It does seem the field center is correct, but there are bad mis-matches between the Simbad catalog and the objects in the field, gets worse away from the center. 

Try with out own photometric catalog, and matching to a subsequent image. 

 

get image 460:

cp65239:calib cstubbs$ scp christopherstubbs@139.229.19.220:/Volumes/2TB/ut011314/ut011314.0460.long.cr2.gz .

cp65239:calib cstubbs$ cr2fits -bw ut011314.0460.long.cr2

DATE-OBS= '2014-01-14T04:41:24' // Exposure date

so this is one hour and two minutes later than image 360, which should add 15.5 degrees in RA, or 111.5 RA and -28.354 in dec. Try astrometry.net for that one. 

Yup, nailed that one too. This is not so bad. 

Center (RA, Dec):(111.372, -28.307)
Center (RA, hms):07h 25m 29.341s
Center (Dec, dms):-28° 18' 25.392"
Size:135 x 89.9 deg
Radius:81.055 deg
Pixel scale:168 arcsec/pixel

 

So let's take photometry catalog from image 360 and transform into pixel coords of image 460.

  579  sex ut011314.0360.long.fits

  580  more test.cat

  581  grep -v '#' test.cat | awk '{print $9, $10}' 

  582  grep -v '#' test.cat | awk '{print $9, $10}' > 360.xy.cat

  583  xy2sky image.360.wcs.fits @360.xy.cat

  584  xy2sky -d image.360.wcs.fits @360.xy.cat

 587  xy2sky -d image.360.wcs.fits @360.xy.cat | awk '{print $1, $2}' > 360.radec.cat

  588  mv ~/Downloads/new-image.fits ./image.460.wcs.fits

  589  sky2xy image.460.wcs.fits @360.radec.cat

  590  sky2xy image.460.wcs.fits @360.radec.cat | grep -v "off" | awk '{print $5, $6}'

  591  sky2xy image.460.wcs.fits @360.radec.cat | grep -v "off" | awk '{print $5, $6}' > 460.xy.cat

The stars do line up in the center, but there is a substantial mismatch away from the image center. 

The offsets here are from one hour of sky rotation times the distortion map error, and are large!

So we need a better distortion map, or initial WCS solution. Astrometry.net does OK with finding the center (tangent point) but not so well at generating a global WCS solution.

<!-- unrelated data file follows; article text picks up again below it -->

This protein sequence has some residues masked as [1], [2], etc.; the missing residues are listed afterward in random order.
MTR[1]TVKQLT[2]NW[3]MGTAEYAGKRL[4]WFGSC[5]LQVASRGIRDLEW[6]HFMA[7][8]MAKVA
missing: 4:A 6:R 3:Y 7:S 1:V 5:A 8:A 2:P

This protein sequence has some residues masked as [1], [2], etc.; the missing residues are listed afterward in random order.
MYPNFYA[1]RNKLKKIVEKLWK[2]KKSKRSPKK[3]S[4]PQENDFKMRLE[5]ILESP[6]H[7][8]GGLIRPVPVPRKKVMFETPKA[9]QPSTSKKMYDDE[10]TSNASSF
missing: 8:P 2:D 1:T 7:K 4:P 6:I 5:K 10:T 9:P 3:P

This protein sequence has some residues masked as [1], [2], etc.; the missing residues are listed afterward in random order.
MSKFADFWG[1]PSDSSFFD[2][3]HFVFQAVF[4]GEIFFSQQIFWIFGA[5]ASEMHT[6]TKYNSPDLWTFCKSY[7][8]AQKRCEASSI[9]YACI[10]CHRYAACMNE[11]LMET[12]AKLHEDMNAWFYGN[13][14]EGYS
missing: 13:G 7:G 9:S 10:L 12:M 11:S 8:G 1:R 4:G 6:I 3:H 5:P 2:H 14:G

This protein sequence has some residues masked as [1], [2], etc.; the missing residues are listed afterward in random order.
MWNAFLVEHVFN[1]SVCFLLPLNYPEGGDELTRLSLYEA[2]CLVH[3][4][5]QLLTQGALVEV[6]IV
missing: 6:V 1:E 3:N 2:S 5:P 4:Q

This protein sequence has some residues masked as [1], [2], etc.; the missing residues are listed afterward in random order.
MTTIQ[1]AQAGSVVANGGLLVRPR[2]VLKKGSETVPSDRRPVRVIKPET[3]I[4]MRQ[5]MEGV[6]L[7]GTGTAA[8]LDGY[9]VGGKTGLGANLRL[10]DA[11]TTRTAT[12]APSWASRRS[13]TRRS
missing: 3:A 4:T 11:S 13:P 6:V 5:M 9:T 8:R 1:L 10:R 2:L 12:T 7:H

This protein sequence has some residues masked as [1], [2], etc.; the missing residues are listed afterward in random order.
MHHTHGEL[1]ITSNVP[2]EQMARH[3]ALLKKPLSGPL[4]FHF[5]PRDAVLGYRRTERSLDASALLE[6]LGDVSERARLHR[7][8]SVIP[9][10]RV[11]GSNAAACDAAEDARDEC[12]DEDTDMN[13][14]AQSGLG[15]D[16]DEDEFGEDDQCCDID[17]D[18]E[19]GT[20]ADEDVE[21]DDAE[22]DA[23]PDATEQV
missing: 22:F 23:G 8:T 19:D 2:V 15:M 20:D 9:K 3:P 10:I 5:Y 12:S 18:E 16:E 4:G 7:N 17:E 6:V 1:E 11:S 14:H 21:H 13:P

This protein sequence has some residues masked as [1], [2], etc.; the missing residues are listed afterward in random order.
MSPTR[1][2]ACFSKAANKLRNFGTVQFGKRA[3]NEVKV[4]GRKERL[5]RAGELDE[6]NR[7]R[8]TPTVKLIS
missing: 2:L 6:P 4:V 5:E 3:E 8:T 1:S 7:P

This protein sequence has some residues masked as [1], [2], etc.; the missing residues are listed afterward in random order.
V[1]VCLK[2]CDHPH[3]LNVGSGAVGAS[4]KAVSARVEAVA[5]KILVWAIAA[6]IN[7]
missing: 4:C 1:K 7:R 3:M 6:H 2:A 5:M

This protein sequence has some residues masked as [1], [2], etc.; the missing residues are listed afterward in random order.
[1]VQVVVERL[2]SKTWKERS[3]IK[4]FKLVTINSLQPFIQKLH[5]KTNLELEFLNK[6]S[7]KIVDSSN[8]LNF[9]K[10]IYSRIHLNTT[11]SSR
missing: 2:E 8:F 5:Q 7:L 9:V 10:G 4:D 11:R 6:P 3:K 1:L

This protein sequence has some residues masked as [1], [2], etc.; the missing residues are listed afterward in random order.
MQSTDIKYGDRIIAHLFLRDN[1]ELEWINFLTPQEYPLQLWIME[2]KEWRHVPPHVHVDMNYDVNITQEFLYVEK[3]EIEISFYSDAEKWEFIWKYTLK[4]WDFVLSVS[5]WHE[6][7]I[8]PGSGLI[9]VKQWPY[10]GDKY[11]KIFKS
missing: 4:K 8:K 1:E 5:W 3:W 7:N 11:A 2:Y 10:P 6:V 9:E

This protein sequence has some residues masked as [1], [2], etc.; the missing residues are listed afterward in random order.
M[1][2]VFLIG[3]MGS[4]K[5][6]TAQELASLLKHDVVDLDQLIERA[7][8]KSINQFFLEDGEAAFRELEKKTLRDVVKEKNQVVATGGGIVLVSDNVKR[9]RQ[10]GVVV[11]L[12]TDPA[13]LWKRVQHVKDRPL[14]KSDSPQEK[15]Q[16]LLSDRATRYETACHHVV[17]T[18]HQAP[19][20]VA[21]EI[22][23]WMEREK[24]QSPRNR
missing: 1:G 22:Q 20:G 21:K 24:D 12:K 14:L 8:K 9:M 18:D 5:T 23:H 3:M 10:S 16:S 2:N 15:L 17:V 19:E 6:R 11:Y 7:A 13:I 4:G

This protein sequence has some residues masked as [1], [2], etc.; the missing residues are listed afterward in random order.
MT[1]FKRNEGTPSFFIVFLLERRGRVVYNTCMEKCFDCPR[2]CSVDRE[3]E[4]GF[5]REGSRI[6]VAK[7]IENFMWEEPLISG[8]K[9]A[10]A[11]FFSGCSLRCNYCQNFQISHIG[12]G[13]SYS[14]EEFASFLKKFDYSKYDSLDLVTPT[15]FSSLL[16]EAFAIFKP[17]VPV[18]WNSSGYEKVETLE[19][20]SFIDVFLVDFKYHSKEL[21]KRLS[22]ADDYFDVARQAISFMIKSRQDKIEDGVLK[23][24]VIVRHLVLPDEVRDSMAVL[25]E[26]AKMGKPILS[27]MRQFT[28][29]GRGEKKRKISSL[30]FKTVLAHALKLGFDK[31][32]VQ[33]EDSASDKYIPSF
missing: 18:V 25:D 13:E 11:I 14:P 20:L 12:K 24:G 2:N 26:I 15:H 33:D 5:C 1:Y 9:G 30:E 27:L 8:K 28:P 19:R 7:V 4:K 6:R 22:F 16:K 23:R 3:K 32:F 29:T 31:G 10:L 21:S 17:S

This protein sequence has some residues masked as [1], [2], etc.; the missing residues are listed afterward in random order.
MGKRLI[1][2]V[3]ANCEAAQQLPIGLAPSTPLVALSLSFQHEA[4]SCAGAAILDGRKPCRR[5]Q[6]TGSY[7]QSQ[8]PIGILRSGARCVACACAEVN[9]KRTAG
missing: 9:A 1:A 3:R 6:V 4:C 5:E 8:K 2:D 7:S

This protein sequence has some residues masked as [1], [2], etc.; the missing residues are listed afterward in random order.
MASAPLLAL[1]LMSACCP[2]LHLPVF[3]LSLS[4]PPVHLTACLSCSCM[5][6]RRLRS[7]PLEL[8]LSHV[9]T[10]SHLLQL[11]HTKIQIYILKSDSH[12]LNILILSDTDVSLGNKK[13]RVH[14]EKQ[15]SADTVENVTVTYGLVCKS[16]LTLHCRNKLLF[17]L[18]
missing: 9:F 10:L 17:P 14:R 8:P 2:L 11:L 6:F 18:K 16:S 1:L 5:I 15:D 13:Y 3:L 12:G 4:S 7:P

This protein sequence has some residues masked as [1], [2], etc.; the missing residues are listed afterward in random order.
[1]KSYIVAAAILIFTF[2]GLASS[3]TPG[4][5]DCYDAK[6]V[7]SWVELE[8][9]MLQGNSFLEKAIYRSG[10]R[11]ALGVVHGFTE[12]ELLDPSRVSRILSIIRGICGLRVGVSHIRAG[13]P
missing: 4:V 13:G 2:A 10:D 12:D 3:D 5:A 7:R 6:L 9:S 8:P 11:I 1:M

Tried hacking the header of the image that went through astrometry.net, but didn't manage to get Simbad stars to line up in any sensible way. 

So for photometric calibration, let's try something different- namely find a Simbad star that passes right overhead, and find it in the appropriate image. We know the following:

  • fits files are N up E left
  • Image ut011414.0360 was taken at 03:40 UT on Jan 15, and is at RA=102.345 and dec=-28.57. 

cp65239:calib cstubbs$ awk '{if (($2<-25)&&($2>-30)&&($3<8)) print $0}' SimbadBVR.dat > Simbad.zenith.dat

cp65239:calib cstubbs$ wc Simbad.zenith.dat 

      12      60     588 Simbad.zenith.dat

cp65239:calib cstubbs$ cat Simbad.zenith.dat 

096.18283193 -28.78011494    6.99   6.374  6.24 

110.31183 -29.29997          6.75  11.2    9.500

118.45526891 -26.26208578    7.85   6.92   6.48 

118.2697246 -26.4142169      7.45   7.55   7.60 

154.53162512 -28.99199955    5.76   5.53   5.5  

155.98031170 -29.64552930    7.603  6.920  6.534

168.00496442 -26.13667076    7.815  7.037  6.621

173.066850 -29.263294        6.19   5.671  5.49 

194.12554375 -26.46029020    7.35   6.74   6.8  

310.81666184 -29.42391078    7.635  6.960  6.583

228.36944608 -25.30934634    7.168  6.46   6.43 

303.82246344 -27.03297557    6.63   5.723  5.98 

here is this file of bright stars that pass overhead: Simbad.zenith.dat

RA evolves at 15 degrees per hour, and we take 60 images per hour. So an RA of 118.5 is (118.5-102.3)/15=1.08 hours later than frame 380. That's one hour